M.K. Nobilette: Bob Dylan’s “To Make You Feel My Love” (Hope Floats) — Grade: B | M.K.’s rendition was like a wildflower on the side of the highway: Delicate, pretty, a little ragged in spots and, while not exactly one-of-a-kind, certainly enjoyable in its own quiet way. I’m still not sure why M.K. traveled forward toward the judges’ table and appeared to be directly delivering her lyrics to Harry, J.Lo and Keith — on screen, the choice just seemed…perculiar? — and she still needs to try harder to not allow dead spaces to creep into the midst of her phrasing, but she’s setting herself up for an improvement arc. And what Idoloonie doesn’t love an improvement arc?
Alex Preston: Glen Hansard and Markéta Irglová’s “Falling Slowly” (Once) — Grade: B+ | OK, so we’re four weeks in to the voting rounds, and Alex has now performed three songs either done incessantly (“I Don’t Want to Be”) or completely epically (“Volcano,” “Falling Slowly”) by prior Idol standouts. If I didn’t know better, I’d think the guy might be a glutton for unflattering comparisons. Still, while Alex’s take on the Oscar-winning anthem didn’t pack the oomph or the dynamic rise and fall of Kris Allen raising his hopeful voice back in Season 8, it did contain enough intriguing melodic and rhythmic twists that it couldn’t be dismissed as karaoke. Keith was right, the guy has a “raw fragility” to his voice that really captures the attention. And while he’ll need other colors and moods if he’s serious about taking a confetti shower on the Idol stage two and a half months from now, “Falling Slowly” was the perfect palate-cleanser after last week’s reggae-tinged misfire.
Jena Irene: Paramore’s “Decode” (Twilight) — Grade: A | I remember an old perfume ad from the ’70s with a tagline: “If you want to get someone’s attention…whisper.” But if you want to blow someone’s damn mind — or at least mine — you whisper, and then your roar, and then you bang on the piano, and you pretty much create an entire weather front right there on the Idol stage (stormy, with a chance of flailing!) because you’re adding huge portions anguish and ferocity to a bubbling cauldron of musical emotions. OK, yeah, I just wrote one of my most ridiculous sentences in 10 years of recapping Idol for a living. But Jena was simply that exquisite — easily sliding to the top of her range at a full banshee howl and not looking the slightest bit stressed, I might add — on a song that seemed to personify exactly the kind of artist she could be in the real world. I can’t even apologize for my effusiveness.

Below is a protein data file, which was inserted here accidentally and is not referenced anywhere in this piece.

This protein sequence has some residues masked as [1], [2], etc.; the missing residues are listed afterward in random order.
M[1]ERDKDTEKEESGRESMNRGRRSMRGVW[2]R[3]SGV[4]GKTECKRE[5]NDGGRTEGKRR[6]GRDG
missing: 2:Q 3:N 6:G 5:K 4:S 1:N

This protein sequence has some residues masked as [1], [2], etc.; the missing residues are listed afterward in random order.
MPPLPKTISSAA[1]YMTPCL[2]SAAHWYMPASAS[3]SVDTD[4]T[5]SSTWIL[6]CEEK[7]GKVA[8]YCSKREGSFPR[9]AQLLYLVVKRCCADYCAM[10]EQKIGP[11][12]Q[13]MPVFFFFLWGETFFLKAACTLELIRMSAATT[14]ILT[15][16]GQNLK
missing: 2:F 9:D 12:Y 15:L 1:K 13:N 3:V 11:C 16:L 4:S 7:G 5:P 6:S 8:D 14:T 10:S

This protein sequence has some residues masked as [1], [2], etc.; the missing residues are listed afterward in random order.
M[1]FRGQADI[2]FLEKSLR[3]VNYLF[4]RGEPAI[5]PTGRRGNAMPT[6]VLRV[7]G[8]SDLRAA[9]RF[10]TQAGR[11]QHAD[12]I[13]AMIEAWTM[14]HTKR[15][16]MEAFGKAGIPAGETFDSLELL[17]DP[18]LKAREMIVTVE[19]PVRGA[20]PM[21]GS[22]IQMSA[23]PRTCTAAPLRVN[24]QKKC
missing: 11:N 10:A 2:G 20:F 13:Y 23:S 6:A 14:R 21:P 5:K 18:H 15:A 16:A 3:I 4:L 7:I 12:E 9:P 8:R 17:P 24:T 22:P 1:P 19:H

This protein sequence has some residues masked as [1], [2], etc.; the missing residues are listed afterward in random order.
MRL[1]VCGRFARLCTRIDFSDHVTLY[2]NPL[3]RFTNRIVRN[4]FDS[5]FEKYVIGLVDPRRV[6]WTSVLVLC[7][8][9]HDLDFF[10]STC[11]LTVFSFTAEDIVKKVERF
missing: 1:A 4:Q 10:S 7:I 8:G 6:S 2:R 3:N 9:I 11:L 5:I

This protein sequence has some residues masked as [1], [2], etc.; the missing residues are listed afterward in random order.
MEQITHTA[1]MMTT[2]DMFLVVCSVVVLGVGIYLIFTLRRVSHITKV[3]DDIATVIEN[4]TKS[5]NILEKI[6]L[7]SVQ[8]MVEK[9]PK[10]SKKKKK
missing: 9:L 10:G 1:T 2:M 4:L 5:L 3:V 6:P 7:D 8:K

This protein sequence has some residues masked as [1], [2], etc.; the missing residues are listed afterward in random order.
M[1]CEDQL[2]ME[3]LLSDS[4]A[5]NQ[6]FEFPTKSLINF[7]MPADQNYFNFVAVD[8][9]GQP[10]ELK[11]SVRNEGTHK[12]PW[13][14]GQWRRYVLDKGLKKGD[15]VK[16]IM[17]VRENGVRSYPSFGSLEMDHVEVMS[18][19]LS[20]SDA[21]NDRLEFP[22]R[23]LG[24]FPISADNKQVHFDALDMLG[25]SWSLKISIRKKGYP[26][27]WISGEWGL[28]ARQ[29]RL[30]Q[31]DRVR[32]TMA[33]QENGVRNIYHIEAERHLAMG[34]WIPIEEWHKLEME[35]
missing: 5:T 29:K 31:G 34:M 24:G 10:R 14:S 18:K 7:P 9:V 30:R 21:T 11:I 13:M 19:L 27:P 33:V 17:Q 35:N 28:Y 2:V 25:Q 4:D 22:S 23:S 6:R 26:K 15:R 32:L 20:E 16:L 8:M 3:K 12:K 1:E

Malaya Watson: Jennifer Hudson’s “I Am Changing” (Dreamgirls) — Grade: B+ | Keeping it really real*, Malaya is no Jennifer Hudson — not at the age of 16, anyhow — and the judges interestingly couched their praise with comments about how great she’ll be in a few years’ time. Unfortunately, those very same judges are the ones who put Malaya in the Season 13 Top 20, and so we’ve got to rate her on what she’s doing now — not on what she might do in the future. The good news for Malaya, however, is that — despite Keith’s very fair assessment that she needs to find “places to rein it in” in a song — she showcased pretty accurate pitch and a heckuva lot of passion on Dreamgirls‘ ballad of self-discovery and self-awareness. And even when she went for the jugular — and then put the jugular through a meat grinder — her voice didn’t get tight and screechy in the way it’s done previously. The kid seems to be developing a better handle on her own instrument — on its capabilites and limitations — and combined with her big, goofy stage presence, that should at minimum make her a lock for the Idol Season 13 tour. (*That Randy-ism was used mockingly, I promise.)
Should Be Bottom 3: Sam, Ben, Dexter (Dexter going home) (And, yes, I realize this is at odds with my overall grades, but prior weeks ought to count for something, yes?)
Will Be Bottom 3: Sam, Ben, Jessica (Ben going home)
What did you think of the Top 12? Who were your faves? Who’s in trouble? Take our poll below, then sound off in the comments! And for all my reality TV-related news, interviews and recaps, follow me on Twitter @MichaelSlezakTV!